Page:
Hi Richard,
    Your story above just made me laugh. I completely agree and hate the these “promotions” also. I wanted to reference your PECO complaint, if you want to save an extra buck, switch to a 3rd party provider for your electricity. They offer lower rates which saves you cash every year. Feel free to email me if you need some more info on how to … Thx!

  • Rob S

    Richard,
    I commiserate with you completely. At the beginning of January, my promos expired. My “helpful” Customer Service “Advisor” advised me to move to a bundle of services that this month turns out is not really a bundle. It’s “everyday pricing.” How did I find out? The price increase hit this month. The price I paid last month was only good for last month!! Now, my newest “helpful” Customer Service “Advisor” wants to put me in a new promo bundle that he guarantees will be less expensive–at least for February. Oh, by the way, when I went off the promo last month, my triple play bill went from $150 to $270 per month. They made me feel like a genius when I got them down to $200 per month. I guess they really, really need that extra $50 to pay for that great Christmas show at the Comcast Palace. In my opinion, Comcast is pure evil. My choice to deal with them, but still pure evil.

  • Apollo

    I just wish I didn’t have to play the “rate roulette” all the time. I just switched to a Comcast Triple Play plan even though I don’t want a home phone, nor will I hook it up. It saved me $60 a month with MORE services. I hope they call me on that number to ask how my service is going. On the PECO side, I switched to Spark Energy and locked my rate in for a year. So far so good on that front.

  • Amy

    OMG… My friend just sent me this article and I was actually laughing out loud! Two reasons… (1)Because it’s SOOOO TRUE and (2) Because my husband just decided last night that he wants to kick Comcast to the curb. Unfortunately we have triple play deal and I don’t want Verizon internet access so we’re sticking Comcast internet, but we’re going to say adios to the home phone (because who really uses them anymore) and switch to DirectTV. I’m a little skeptical about DirectTV because I’ve heard horror stories, but at the same time I know people who have it and LOVE it. I guess it’s the chance you need to take. And why not since Comcast pretty much has everybody by the b*lls and they know it. What’s cracks me up about them the most is that they offer all new customers these great deals, but the customers that have dealt with their crap year and year as well as that fabulous customer service (if that’s what you want to call it) over and over again get nothing. You can negotiate, lock in for another 6 mos to a year and then hope that when the time comes they’ll lock in again, which they do, but for some reason they find a way to add more money to your bill. Unfortunatley I’m going to miss Comcast for the mere fact that I know the channels but I won’t miss the bill or the headache.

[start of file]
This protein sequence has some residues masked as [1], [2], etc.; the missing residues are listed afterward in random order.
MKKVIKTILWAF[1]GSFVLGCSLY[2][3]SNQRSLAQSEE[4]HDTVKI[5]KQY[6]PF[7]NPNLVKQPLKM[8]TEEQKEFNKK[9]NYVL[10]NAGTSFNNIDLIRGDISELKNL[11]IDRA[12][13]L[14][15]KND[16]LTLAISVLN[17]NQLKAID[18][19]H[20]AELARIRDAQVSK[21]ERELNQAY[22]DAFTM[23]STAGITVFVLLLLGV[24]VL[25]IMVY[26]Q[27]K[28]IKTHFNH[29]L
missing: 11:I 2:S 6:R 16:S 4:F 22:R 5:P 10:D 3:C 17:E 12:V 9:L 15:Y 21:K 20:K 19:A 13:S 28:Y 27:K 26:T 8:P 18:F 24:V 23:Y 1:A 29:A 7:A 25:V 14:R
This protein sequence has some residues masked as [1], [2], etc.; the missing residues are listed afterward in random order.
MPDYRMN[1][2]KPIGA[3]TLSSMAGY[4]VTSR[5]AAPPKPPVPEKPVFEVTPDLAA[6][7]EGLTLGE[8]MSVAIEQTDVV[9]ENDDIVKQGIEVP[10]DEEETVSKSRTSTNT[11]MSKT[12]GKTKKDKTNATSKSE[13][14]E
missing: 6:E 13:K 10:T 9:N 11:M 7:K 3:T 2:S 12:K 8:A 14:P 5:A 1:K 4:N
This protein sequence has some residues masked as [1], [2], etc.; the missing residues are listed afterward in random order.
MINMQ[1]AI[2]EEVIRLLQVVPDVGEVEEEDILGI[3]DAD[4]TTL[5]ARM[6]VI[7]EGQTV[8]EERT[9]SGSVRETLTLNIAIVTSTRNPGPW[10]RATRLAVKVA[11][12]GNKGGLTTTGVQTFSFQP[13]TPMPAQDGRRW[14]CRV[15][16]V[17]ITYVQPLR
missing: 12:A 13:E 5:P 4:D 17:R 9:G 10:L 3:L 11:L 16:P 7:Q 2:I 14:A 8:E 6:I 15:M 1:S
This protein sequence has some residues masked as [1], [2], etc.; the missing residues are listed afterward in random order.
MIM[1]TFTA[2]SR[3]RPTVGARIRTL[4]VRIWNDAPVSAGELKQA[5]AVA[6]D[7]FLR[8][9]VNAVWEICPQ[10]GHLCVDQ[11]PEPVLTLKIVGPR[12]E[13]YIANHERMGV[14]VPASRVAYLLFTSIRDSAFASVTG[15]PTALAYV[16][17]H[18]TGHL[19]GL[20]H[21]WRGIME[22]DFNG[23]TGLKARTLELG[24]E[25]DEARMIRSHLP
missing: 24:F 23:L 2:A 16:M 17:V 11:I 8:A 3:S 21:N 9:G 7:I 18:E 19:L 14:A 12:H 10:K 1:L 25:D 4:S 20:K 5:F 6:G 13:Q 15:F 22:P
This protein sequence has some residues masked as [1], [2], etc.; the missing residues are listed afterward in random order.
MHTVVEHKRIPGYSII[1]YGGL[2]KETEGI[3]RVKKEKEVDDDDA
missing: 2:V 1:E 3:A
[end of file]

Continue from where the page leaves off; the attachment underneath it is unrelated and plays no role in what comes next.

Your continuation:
Thanks for the article Richard. It was a riot!

  • Tonyc

    Richard, I can feel your pain! Comcast / Xfinity already charges way too much. My bill used to average around $150 per month after all the taxes and excise fees. This was a ridiculous $2,000 per year. It was imply not worth it, especially with the internet tv feeds available out there now. You can watch regular tv with just a web connect. The one I use is TVDevo.com. It’s all online and dirt cheap. For movies, you can use Netflix.com. Between these 2, I don’t miss cable tv.

  • Des

    Comcast has a total Monopoly here in Cambridge MA, hopefully the Comcast NBC merger will stop the abusive practices and usher in some competition. Even if its just because of Fear from big execs that the Comcast-NBC could be broken up or they could be fined.

    I read the Merger details – it said internet had to be sold alone and a reasonable speeds and reasonable prices. That to me means $30 for the internet with no connection fees / user fees / box rental costs.
    I think the going cost is $60 a month with a $5 box charge… that should definately be dropping soon since its after the merger, $65 a month is not a reasonable price by any measure Im sure if you took Comcast to court that would be clear.